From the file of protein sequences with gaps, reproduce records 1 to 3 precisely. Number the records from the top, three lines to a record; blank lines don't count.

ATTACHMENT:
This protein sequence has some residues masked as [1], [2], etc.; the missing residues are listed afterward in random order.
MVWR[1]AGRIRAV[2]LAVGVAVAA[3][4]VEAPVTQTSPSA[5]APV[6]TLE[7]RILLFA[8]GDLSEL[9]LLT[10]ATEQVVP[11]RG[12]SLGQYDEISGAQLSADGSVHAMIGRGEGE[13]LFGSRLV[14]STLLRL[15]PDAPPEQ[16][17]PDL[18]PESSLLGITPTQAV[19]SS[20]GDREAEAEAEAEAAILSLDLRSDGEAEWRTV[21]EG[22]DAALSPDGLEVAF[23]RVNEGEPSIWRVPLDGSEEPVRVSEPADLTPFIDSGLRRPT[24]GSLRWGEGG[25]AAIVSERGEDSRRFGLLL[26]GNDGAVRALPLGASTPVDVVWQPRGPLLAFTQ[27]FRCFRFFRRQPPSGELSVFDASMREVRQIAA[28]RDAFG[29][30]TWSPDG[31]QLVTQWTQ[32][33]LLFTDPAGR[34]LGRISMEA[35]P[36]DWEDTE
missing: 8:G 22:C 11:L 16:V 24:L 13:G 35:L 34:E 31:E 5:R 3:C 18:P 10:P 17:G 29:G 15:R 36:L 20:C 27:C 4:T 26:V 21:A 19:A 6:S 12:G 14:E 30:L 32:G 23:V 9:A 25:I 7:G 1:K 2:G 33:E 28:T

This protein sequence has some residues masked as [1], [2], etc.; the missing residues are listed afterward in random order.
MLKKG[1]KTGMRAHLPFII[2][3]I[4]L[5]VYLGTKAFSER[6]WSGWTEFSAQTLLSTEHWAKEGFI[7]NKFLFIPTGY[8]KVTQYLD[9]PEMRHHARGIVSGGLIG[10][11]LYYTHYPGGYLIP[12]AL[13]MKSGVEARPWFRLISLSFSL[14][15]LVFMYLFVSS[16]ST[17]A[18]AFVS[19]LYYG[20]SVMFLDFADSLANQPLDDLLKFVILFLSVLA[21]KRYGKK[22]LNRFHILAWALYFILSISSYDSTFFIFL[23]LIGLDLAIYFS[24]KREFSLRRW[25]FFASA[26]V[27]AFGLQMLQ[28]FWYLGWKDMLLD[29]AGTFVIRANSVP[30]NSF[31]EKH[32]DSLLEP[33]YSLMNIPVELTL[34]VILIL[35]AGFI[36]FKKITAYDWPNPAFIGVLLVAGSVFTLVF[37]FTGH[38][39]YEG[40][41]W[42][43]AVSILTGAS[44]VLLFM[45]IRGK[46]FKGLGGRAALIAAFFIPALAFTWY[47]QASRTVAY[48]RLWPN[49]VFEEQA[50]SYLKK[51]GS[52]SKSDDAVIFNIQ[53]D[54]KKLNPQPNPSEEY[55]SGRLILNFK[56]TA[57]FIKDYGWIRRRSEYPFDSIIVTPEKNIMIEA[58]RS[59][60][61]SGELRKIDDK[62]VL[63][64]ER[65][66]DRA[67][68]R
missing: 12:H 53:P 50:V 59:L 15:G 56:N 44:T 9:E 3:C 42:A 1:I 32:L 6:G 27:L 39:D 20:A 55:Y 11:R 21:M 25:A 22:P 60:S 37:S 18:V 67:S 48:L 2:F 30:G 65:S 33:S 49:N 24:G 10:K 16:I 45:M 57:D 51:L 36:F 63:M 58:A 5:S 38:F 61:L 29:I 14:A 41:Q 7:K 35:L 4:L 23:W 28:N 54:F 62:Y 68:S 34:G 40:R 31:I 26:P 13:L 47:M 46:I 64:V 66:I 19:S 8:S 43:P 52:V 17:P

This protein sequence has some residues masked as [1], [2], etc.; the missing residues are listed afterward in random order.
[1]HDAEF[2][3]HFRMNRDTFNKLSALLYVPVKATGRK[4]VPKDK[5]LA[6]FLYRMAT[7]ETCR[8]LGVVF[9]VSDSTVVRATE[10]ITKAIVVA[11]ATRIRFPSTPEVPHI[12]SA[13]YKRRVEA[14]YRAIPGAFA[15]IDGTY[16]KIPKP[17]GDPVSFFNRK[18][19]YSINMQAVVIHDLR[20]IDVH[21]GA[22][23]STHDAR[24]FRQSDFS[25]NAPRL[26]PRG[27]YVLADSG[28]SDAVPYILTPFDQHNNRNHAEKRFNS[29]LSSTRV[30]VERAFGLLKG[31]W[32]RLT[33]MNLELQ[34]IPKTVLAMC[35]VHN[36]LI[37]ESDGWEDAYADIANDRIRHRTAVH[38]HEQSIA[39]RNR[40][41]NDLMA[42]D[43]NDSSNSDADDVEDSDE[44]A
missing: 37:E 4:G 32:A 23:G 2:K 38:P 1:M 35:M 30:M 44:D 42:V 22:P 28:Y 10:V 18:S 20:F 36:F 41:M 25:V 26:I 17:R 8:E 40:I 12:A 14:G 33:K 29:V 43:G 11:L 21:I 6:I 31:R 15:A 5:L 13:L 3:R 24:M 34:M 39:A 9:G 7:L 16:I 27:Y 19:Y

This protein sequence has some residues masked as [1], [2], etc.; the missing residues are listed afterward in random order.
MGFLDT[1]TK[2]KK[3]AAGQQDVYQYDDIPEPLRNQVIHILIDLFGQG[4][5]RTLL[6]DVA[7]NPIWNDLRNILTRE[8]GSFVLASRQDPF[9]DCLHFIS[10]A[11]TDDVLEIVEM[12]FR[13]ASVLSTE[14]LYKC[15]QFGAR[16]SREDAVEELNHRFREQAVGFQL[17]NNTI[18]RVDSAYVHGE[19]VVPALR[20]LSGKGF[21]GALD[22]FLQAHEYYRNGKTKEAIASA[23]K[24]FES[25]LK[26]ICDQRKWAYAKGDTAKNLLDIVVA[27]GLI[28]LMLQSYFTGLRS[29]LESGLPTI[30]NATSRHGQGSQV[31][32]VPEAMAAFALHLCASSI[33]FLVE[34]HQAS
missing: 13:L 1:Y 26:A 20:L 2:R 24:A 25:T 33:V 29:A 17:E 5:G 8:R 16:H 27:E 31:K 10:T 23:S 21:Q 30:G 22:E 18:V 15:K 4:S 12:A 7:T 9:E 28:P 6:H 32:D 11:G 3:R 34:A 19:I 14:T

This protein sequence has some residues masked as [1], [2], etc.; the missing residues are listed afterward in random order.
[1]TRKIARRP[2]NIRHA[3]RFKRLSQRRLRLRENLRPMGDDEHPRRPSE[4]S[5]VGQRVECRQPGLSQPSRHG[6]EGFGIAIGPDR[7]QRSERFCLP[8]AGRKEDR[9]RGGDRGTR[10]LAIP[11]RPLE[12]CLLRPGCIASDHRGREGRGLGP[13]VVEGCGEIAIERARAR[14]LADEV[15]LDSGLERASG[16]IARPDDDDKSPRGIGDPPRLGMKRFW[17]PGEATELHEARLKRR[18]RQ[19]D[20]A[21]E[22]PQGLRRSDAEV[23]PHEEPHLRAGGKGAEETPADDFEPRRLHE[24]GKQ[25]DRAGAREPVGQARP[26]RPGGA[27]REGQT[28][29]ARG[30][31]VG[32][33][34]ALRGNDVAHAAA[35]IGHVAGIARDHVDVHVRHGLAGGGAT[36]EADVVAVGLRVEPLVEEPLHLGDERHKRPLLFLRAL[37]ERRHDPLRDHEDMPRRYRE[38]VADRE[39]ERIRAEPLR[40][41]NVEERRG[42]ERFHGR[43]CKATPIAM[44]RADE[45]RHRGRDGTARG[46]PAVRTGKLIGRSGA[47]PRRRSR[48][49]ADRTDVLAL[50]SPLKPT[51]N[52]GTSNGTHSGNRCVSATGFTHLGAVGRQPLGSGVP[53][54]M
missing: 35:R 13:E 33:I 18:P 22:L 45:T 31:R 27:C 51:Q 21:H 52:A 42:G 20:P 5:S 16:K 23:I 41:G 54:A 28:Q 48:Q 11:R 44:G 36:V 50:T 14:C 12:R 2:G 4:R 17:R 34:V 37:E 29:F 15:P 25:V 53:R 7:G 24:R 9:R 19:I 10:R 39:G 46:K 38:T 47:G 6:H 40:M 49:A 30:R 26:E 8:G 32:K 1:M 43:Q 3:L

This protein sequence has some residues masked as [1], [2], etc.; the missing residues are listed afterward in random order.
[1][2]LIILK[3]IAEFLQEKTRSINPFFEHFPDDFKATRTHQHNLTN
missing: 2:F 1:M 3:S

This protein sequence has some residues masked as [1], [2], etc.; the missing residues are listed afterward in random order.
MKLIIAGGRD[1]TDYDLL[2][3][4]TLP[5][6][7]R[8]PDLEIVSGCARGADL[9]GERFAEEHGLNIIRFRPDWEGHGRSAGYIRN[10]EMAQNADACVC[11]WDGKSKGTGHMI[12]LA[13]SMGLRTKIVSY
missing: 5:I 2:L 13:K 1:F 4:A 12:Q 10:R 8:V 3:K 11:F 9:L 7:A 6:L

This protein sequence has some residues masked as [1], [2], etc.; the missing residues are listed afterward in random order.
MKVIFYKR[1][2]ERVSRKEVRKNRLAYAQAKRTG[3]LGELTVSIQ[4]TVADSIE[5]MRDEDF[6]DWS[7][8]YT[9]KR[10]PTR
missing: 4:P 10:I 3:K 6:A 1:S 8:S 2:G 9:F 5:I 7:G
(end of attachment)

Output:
This protein sequence has some residues masked as [1], [2], etc.; the missing residues are listed afterward in random order.
MVWR[1]AGRIRAV[2]LAVGVAVAA[3][4]VEAPVTQTSPSA[5]APV[6]TLE[7]RILLFA[8]GDLSEL[9]LLT[10]ATEQVVP[11]RG[12]SLGQYDEISGAQLSADGSVHAMIGRGEGE[13]LFGSRLV[14]STLLRL[15]PDAPPEQ[16][17]PDL[18]PESSLLGITPTQAV[19]SS[20]GDREAEAEAEAEAAILSLDLRSDGEAEWRTV[21]EG[22]DAALSPDGLEVAF[23]RVNEGEPSIWRVPLDGSEEPVRVSEPADLTPFIDSGLRRPT[24]GSLRWGEGG[25]AAIVSERGEDSRRFGLLL[26]GNDGAVRALPLGASTPVDVVWQPRGPLLAFTQ[27]FRCFRFFRRQPPSGELSVFDASMREVRQIAA[28]RDAFG[29][30]TWSPDG[31]QLVTQWTQ[32][33]LLFTDPAGR[34]LGRISMEA[35]P[36]DWEDTE
missing: 8:G 22:C 11:L 16:V 24:L 13:G 35:L 34:E 31:E 5:R 3:C 18:P 10:P 17:G 29:G 15:R 36:L 20:C 27:C 4:T 26:V 21:A 19:A 6:S 12:G 14:E 30:L 32:G 23:V 9:A 25:I 7:G 1:K 2:G 33:E 28:T

This protein sequence has some residues masked as [1], [2], etc.; the missing residues are listed afterward in random order.
MLKKG[1]KTGMRAHLPFII[2][3]I[4]L[5]VYLGTKAFSER[6]WSGWTEFSAQTLLSTEHWAKEGFI[7]NKFLFIPTGY[8]KVTQYLD[9]PEMRHHARGIVSGGLIG[10][11]LYYTHYPGGYLIP[12]AL[13]MKSGVEARPWFRLISLSFSL[14][15]LVFMYLFVSS[16]ST[17]A[18]AFVS[19]LYYG[20]SVMFLDFADSLANQPLDDLLKFVILFLSVLA[21]KRYGKK[22]LNRFHILAWALYFILSISSYDSTFFIFL[23]LIGLDLAIYFS[24]KREFSLRRW[25]FFASA[26]V[27]AFGLQMLQ[28]FWYLGWKDMLLD[29]AGTFVIRANSVP[30]NSF[31]EKH[32]DSLLEP[33]YSLMNIPVELTL[34]VILIL[35]AGFI[36]FKKITAYDWPNPAFIGVLLVAGSVFTLVF[37]FTGH[38][39]YEG[40][41]W[42][43]AVSILTGAS[44]VLLFM[45]IRGK[46]FKGLGGRAALIAAFFIPALAFTWY[47]QASRTVAY[48]RLWPN[49]VFEEQA[50]SYLKK[51]GS[52]SKSDDAVIFNIQ[53]D[54]KKLNPQPNPSEEY[55]SGRLILNFK[56]TA[57]FIKDYGWIRRRSEYPFDSIIVTPEKNIMIEA[58]RS[59][60][61]SGELRKIDDK[62]VL[63][64]ER[65][66]DRA[67][68]R
missing: 12:H 53:P 50:V 59:L 15:G 56:N 44:T 9:E 3:C 42:A 1:I 32:L 6:G 27:L 39:D 20:A 55:Y 11:R 21:M 25:A 22:P 60:S 37:S 18:V 67:S 48:L 2:F 30:G 65:S 33:S 49:N 24:G 10:K 16:I 45:M 57:D 51:L 36:F 63:M 58:A 5:S 38:F 61:L 29:I 14:A 41:Q 7:K 35:L 4:L 23:W 28:N 54:F 62:Y 68:S 34:G 40:R 31:I 26:P 13:L 47:M 46:I 64:V 66:I 19:S 8:S 43:P 52:V 17:P

This protein sequence has some residues masked as [1], [2], etc.; the missing residues are listed afterward in random order.
[1]HDAEF[2][3]HFRMNRDTFNKLSALLYVPVKATGRK[4]VPKDK[5]LA[6]FLYRMAT[7]ETCR[8]LGVVF[9]VSDSTVVRATE[10]ITKAIVVA[11]ATRIRFPSTPEVPHI[12]SA[13]YKRRVEA[14]YRAIPGAFA[15]IDGTY[16]KIPKP[17]GDPVSFFNRK[18][19]YSINMQAVVIHDLR[20]IDVH[21]GA[22][23]STHDAR[24]FRQSDFS[25]NAPRL[26]PRG[27]YVLADSG[28]SDAVPYILTPFDQHNNRNHAEKRFNS[29]LSSTRV[30]VERAFGLLKG[31]W[32]RLT[33]MNLELQ[34]IPKTVLAMC[35]VHN[36]LI[37]ESDGWEDAYADIANDRIRHRTAVH[38]HEQSIA[39]RNR[40][41]NDLMA[42]D[43]NDSSNSDADDVEDSDE[44]A
missing: 37:E 4:G 32:A 23:G 2:K 38:P 1:M 35:M 30:M 44:D 42:V 22:P 28:Y 10:V 18:S 20:F 36:F 41:M 25:V 26:I 17:R 8:E 40:I 12:A 14:G 33:K 29:V 43:G 11:L 21:I 6:I 31:R 15:A 5:L 13:L 3:R 24:M 34:M 39:A 9:G 7:L 16:I 27:Y 19:Y